Veterans' Stories

Falklands War Veteran Opens Up About Battle with PTSD

July 04 2024

“I wasn’t old enough to vote or drink, yet I was sent to fight and possibly die.”

These are the words of Royal Marine Graham Jones who served in the Falklands Conflict at just 17-years-old and now shares his harrowing experiences and ongoing struggle with PTSD. 

While on his journey to the Falkland Islands, Graham discovered the severity of the situation when he and his colleagues heard news of the attack on HMS Sheffield. The Type 42 destroyer, was struck by an Exocet missile on May 4, 1982, resulting in the loss of 20 crew members and marking a pivotal moment in the conflict.

"It was then we knew this was real," Graham recalled.

He also witnessed the traumatic sight of HMS Antelope's destruction, an image that remains etched in his memory and Graham also recalled a terrifying moment when he and a friend narrowly escaped death as a bomb landed near their bivvy during an air raid. 

"I can still see the plane coming through the valley in slow motion, the pilot looking down at me, and then the bomb descending on a parachute. The blast took us off our feet,” said Graham.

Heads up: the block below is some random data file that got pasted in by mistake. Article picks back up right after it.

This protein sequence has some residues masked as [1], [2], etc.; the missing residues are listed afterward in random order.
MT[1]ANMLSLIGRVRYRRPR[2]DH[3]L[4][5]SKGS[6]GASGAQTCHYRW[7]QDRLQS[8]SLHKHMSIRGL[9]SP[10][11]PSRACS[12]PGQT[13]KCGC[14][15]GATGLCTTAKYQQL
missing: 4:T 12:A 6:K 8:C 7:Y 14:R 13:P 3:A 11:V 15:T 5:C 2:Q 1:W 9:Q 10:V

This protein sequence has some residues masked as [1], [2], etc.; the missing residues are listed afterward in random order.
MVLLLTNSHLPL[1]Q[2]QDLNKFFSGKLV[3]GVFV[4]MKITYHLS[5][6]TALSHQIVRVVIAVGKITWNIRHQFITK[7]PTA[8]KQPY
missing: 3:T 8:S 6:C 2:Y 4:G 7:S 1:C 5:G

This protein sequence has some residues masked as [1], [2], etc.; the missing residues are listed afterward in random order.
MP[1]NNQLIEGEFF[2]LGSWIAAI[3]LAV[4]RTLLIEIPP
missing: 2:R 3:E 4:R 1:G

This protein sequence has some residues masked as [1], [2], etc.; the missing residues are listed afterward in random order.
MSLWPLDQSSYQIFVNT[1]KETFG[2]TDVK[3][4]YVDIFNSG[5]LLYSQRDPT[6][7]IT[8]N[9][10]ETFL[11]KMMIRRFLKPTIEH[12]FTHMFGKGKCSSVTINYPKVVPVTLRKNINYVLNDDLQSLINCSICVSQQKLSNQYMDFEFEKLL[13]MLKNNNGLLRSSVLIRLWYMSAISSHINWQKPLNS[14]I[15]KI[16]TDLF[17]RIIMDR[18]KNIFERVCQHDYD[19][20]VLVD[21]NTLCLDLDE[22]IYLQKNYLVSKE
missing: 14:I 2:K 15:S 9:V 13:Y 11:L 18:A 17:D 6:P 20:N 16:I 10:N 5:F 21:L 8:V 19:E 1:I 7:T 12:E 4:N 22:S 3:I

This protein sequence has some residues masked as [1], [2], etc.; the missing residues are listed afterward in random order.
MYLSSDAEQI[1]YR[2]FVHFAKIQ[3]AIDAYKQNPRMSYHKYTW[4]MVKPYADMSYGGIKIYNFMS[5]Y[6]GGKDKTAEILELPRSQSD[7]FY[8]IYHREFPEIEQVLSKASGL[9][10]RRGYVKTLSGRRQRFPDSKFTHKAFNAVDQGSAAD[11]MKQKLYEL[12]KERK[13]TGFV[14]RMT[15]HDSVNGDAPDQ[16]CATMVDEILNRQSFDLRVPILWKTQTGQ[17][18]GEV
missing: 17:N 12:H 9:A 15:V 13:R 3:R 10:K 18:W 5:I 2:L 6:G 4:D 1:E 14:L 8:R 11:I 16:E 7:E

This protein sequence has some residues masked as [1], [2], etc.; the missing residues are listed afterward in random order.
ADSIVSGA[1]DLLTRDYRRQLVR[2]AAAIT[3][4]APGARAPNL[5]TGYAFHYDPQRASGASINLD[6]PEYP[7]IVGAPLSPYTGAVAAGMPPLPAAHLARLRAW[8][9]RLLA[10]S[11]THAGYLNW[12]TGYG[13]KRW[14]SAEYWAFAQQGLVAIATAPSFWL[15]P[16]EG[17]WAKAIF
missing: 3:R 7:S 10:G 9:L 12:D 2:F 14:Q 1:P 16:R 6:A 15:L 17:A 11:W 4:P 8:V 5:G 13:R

“In the aftermath we found a large piece of shrapnel from the bomb where my friend was sleeping just moments before it exploded."

The troops returned to the UK on June 22, 1982 and the reception was overwhelming for Graham. 

"As we approached Portsmouth and Southampton, it was a sea of ships and boats, with lights flashing from the cliff tops,” he said.

After his military service, Graham joined the police force in Scotland, but struggled to adapt to civilian life. 

Haunted by nightmares and dealing with anger and heavy drinking, his mental health deteriorated, which led to a breakdown in 2012. 

“I laid out pills on the bed, ready to end it all, but my Police dog saved my life, “ he said.

"He put his head against my leg and started crying. That snapped me out of it."

Graham is now committed to managing his PTSD and helping other veterans: "I still dream of that plane and the explosion, but I can cope now," he said. 

The story of his journey again highlights the critical need for mental health support for veterans. 

"PTSD is something I’ll always live with, but I’m proud of my service and would do it all again."

Graham is now the CEO of Woodys Lodge, a social and communication hub that provides life-saving support, advice and sign-posting for veterans and their families.

Woody’s Lodge is one of more than 400 UK-based military charities and organisations to receive funding from the Veterans’ Foundation – and you can help by playing the Veterans’ Lottery.

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